The embarrassing climbdowns tech firms would rather you forgot

You can't get it right all the time

iPhone 4

Samsung made waves recently when it was reported that up to 30% of the company's Galaxy S4 handsets had faulty batteries over in Germany. Users there spoke of extremely fast drain and, in some cases, even battery swelling.

For its part, Samsung has now offered all affected users a free replacement battery, but despite claiming that it remains "committed to providing the best possible user experience for our customers" the issue is bound to have negatively affected perceptions of the company.

Don't be too hard on Samsung though, as it won't be the last smartphone manufacturer to have hardware issues and nor was it the first, as these examples attest.

1. Antennagate

Apple experienced perhaps the most high-profile phone fault ever in what became known as "Antennagate."

When Apple released the iPhone 4 it was received with much fanfare but it quickly became apparent that holding the phone in your left hand could lead you to bridge the gap between the two antenna segments, causing signal problems and even leading to dropped calls.

iPhone 4

Apple's response? "Gripping any mobile phone will result in some attenuation of its antenna performance, with certain places being worse than others depending on the placement of the antennas. This is a fact of life for every wireless phone.

"If you ever experience this on your iPhone 4, avoid gripping it in the lower left corner in a way that covers both sides of the black strip in the metal band, or simply use one of many available cases."

In other words, you're holding it wrong. Apple then went on to point out other phones that supposedly suffered from similar issues, as if that made it all okay.

Ultimately, Apple did the right thing and gave any customer who wanted one a free bumper which solved the issue. But that didn't stop a class action lawsuit, which, almost three years later, resulted in measly $15 payouts for those affected and even then only for US customers.

2. Bricked BlackBerry's

The BlackBerry Bold 9900 was an impressive phone when it launched in 2011, but it seems that some handsets worked a lot better than others.

BlackBerry Bold 9900

Numerous users reported that their Bold 9900 (and 9930) handsets wouldn't turn on after being left to charge overnight or for similarly long periods of time.

BlackBerry responded that "A limited number of customers have reported an issue where their device does not power on" and that the company is "actively working on a software update to resolve this issue."

While we don't know exactly how many people were affected it seems like it was probably higher than BlackBerry's statement suggested, as mobilenewscwp reported at the time that some retailers had as many as a third of all BlackBerry Bold 9900 handsets returned to them as a result of faults.

3. N8's not starting

The N8 was an important phone for Nokia. It came at a time when the company was losing its dominance in the smartphone market and by launching the N8 as its next flagship the Finnish company had a lot riding on it.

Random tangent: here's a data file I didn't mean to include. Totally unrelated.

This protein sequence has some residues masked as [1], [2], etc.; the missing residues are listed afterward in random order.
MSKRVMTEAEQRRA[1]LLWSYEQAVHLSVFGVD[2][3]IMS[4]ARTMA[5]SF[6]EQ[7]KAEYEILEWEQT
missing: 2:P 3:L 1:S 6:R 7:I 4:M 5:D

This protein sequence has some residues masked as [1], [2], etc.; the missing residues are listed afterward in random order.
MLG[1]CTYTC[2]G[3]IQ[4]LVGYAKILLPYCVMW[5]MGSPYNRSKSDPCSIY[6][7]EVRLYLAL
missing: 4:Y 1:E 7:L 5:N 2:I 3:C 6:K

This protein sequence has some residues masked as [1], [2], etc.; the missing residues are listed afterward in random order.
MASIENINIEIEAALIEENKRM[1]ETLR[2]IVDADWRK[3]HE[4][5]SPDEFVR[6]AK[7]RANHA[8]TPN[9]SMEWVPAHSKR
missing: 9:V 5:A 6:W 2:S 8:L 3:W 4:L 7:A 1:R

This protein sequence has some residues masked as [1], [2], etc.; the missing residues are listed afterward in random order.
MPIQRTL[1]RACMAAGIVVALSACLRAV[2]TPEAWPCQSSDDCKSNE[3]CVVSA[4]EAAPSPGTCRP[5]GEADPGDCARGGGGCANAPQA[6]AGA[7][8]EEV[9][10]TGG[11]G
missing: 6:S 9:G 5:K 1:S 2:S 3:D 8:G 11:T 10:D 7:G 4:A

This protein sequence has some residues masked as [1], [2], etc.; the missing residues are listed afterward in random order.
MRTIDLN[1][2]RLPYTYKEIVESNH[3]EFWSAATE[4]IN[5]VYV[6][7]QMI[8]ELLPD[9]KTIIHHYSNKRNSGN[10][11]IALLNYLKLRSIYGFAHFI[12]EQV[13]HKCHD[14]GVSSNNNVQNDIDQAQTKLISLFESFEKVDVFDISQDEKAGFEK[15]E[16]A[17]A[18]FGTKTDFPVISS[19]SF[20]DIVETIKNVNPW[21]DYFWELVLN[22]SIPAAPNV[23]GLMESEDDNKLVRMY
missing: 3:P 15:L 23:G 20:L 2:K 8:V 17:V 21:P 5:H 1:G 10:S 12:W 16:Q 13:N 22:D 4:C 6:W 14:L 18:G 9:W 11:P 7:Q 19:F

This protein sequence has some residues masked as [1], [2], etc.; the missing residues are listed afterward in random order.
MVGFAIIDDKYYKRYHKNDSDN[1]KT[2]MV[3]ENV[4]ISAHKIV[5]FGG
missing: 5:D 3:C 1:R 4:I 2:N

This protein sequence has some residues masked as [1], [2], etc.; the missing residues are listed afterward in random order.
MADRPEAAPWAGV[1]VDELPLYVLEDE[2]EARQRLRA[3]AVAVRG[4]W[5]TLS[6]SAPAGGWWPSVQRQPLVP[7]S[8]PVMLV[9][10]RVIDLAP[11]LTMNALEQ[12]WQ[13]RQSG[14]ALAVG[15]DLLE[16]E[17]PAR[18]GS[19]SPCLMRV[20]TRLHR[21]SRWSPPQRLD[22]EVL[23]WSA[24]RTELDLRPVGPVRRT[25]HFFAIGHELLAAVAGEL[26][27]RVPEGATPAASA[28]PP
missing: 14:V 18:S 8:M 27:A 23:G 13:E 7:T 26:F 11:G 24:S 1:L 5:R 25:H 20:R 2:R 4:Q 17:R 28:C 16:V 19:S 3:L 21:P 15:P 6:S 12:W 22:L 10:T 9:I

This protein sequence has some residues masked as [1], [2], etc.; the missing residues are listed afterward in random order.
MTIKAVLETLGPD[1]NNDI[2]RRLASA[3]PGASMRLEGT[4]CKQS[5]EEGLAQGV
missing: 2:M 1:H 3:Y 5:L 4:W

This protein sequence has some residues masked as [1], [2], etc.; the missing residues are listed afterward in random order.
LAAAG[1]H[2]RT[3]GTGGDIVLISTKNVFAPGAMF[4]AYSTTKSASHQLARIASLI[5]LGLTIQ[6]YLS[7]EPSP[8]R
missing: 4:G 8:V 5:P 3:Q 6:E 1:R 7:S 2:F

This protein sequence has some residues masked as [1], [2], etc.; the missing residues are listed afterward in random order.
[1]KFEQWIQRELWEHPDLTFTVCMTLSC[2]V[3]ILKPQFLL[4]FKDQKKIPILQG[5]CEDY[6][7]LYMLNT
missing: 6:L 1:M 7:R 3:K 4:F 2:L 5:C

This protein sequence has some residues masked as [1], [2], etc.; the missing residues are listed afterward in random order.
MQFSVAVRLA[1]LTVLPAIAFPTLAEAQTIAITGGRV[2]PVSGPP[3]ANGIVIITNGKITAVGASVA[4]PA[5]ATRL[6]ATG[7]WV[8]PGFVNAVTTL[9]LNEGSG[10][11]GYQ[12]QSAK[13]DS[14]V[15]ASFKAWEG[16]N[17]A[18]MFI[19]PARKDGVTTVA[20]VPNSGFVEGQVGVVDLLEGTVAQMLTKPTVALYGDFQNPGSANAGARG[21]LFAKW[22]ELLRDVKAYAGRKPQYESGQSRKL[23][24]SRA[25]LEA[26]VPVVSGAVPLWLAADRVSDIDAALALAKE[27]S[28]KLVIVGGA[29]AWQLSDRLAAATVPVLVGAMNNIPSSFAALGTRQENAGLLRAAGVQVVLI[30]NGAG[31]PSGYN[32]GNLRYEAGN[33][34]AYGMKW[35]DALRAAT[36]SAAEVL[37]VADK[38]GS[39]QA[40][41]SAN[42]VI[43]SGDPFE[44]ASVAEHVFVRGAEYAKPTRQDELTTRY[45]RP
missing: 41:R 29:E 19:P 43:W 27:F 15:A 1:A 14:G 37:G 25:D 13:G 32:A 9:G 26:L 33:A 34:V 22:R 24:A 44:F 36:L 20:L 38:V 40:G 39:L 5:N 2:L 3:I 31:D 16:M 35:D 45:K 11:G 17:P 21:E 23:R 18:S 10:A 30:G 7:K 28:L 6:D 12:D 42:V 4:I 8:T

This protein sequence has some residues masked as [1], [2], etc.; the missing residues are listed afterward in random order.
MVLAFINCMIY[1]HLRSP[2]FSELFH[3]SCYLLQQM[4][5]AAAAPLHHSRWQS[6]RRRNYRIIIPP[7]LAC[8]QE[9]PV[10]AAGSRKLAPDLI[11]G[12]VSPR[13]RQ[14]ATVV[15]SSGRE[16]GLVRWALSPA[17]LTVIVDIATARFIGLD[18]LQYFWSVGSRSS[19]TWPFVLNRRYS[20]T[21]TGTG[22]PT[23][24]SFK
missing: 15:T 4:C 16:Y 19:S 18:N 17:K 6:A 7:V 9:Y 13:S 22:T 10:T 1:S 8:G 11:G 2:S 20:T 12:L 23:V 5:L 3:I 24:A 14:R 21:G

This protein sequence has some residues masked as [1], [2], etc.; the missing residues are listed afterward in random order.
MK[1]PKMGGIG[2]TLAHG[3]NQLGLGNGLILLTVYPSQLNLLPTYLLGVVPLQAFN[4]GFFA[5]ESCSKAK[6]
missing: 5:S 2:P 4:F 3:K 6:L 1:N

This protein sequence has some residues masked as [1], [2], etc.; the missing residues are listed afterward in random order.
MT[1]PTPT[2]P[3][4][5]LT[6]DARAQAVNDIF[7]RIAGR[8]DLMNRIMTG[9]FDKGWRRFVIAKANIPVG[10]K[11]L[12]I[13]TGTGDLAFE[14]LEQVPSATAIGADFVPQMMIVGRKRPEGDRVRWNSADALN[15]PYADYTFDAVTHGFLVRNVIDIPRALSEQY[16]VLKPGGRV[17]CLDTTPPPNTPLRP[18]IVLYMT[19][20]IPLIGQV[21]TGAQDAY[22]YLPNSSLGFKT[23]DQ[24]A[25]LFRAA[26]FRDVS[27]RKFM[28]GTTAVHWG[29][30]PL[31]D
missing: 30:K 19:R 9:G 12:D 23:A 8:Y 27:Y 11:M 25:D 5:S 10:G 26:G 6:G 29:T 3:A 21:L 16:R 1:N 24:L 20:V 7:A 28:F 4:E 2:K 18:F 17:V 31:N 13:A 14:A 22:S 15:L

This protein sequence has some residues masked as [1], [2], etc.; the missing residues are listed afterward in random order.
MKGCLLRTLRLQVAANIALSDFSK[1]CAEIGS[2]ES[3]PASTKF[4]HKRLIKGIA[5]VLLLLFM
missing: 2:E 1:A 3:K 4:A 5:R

Nokia N8

Unfortunately, the launch wasn't as smooth as it could have been, as many users reported that the phone would power down on its own and in some cases not power back up again.

Nokia claimed that the issue was to do with power management and went on to say: "As product quality is a top priority for Nokia, we have taken immediate actions to address this. As with any product performance issue, this is covered by Nokia's warranty."

It's unlikely that the issue had too much of an impact on sales, but it was still the last thing Nokia needed, particularly when going up against the iPhone 4 at the time.

4. Xperia S display problems

The Xperia S was the first Sony phone following its split from Ericsson. It was a fantastic handset with a top flight screen and an impressive camera, but it emerged that if it got too hot (above 40 degrees Celsius) the screen risked developing an ugly yellow tint.

Sony Xperia S

In response to the issue Sony stated that "This is limited to a small number of units and the cause of this has been corrected. Any consumer observing this slight yellow tint on the display of their Xperia S is welcome to contact their local customer service centre and Sony Mobile Communications will resolve this at no cost to the consumer."

While the issue was unfortunate the Xperia S continued to sell well, so we doubt it's something Sony's dwelled on.

5. PlayBook's problematic operating system

It's one problem after another for BlackBerry. Not only has the company had problems with its Bold 9900 and Bold 9930 handsets (not to mention signal outages and ongoing financial issues), but it also found that around 1000 of its PlayBook tablets shipped with an OS build which was unable to properly load software upon initial setup, rendering them useless.

BlackBerry PlayBook

RIM, as the company was then called, responded in the manner you'd expect, stating that it's working to replace affected devices and that anyone experiencing problems should contact RIM for assistance.

Being limited to around 1000 devices this was a fairly small scale problem, but it got a lot of press and can't have helped the PlayBook's sales which initially weren't great.

Still, it's a happier ending for BlackBerry's little tablet that could, as during Christmas 2012 it was one of the most popular tablets available, shifting 160,000 units. Then again, there weren't that many tablets available...

  • After a phone that works? You could do worse than checking out our list of the top 20 smartphones available.

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